Africa Spotlight Part 1: Markets, Tech and Risks, with Keith Hathaway, CEO, Af Gam Elite
Keith Hathaway, CEO of Af Gam Elite gives his assessment on which markets are most popular, some of the core risks of operating in Africa, and the tech and payments landscape.
How attractive is Africa?
I’m not talking about the Pearl of Africa (Uganda), Lake Victoria, the Maasai Mara, a trip along Ghana’s Cape Coast, climbing Mount Kilimanjaro or even a few days of heaven in Zanzibar.
All the aforementioned are as attractive as anything you would find anywhere on the planet; Africa has undoubted charm and beauty. But the question I ask today is: Just how attractive is Africa to invest in an Online Gambling Business?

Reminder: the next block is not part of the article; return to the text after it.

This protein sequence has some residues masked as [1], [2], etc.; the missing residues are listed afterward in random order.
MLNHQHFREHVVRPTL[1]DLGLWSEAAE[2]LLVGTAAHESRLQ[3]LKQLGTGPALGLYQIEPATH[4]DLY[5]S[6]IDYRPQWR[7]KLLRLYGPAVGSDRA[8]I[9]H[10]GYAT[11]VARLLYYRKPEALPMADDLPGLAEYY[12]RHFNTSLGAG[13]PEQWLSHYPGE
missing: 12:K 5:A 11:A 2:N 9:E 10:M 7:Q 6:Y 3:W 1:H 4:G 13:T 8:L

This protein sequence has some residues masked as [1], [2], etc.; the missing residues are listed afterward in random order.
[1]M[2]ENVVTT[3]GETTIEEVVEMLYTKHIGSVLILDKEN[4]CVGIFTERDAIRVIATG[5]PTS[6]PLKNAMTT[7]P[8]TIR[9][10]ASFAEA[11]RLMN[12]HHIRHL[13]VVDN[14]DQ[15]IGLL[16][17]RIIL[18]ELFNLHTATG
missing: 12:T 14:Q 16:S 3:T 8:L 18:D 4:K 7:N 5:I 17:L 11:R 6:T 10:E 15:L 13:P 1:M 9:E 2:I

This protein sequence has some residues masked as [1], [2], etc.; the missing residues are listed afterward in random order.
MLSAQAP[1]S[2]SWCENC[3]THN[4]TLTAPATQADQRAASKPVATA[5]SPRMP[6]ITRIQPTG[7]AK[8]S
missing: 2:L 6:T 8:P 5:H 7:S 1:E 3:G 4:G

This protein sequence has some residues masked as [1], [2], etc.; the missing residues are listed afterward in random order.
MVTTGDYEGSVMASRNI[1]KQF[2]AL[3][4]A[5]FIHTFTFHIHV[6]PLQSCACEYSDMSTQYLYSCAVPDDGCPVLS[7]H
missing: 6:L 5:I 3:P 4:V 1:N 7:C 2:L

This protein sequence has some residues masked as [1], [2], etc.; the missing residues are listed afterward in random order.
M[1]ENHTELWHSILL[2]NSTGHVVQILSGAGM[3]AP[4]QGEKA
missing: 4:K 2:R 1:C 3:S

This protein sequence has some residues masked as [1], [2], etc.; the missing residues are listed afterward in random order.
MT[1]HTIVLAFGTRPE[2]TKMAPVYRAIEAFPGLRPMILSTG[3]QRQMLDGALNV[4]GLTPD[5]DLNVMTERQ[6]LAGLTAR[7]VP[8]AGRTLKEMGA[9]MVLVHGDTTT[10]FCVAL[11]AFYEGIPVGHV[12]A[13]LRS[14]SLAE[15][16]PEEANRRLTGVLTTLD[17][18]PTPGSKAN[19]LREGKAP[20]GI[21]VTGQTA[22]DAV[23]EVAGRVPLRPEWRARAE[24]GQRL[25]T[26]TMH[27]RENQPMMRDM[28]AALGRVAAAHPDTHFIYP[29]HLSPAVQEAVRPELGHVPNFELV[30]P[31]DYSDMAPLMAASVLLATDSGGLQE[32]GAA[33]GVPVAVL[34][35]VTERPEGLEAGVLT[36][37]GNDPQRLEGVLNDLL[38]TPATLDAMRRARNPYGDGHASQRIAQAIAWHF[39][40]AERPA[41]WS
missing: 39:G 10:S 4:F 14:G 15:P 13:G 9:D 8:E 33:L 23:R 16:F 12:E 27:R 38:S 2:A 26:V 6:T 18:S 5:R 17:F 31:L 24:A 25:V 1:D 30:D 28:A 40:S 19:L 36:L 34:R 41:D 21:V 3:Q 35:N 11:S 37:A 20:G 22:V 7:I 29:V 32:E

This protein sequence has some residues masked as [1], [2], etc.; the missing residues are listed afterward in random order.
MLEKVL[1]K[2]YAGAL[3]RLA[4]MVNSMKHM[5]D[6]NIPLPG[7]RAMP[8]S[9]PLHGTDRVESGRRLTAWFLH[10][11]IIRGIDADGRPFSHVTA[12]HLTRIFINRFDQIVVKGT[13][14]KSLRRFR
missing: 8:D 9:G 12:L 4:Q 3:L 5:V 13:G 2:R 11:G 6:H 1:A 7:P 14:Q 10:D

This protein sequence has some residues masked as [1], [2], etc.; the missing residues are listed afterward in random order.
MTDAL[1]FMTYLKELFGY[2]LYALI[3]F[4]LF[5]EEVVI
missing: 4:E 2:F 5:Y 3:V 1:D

Let’s take a look at the positives, negatives and some bumps you will have along the way and decide if the pain you will go through is really worth it. Without a doubt, there are some big obstacles and major differences. Both product, tech and business practices than almost any overseas investor will be used too.
In a word, massive! The potential for business in Africa cannot be overstated.
Africa is a continent made up of 54 countries with an estimated population of 1.35 billion people. So, this alone makes potential huge, add to the mix some of its major countries have a true gambling culture. In Nigeria and Kenya to use as examples, it is an absolute way of life.
Sports betting is almost exclusively Football across Africa with the exception of South Africa who has betting habits very similar to most European countries. Then you have to very quickly realise that the African market is in love with Jackpots and Lotteries!
Long may this continue, as anyone who runs a Jackpot or has Lotto on their site right now will know just how great the margins are on these products.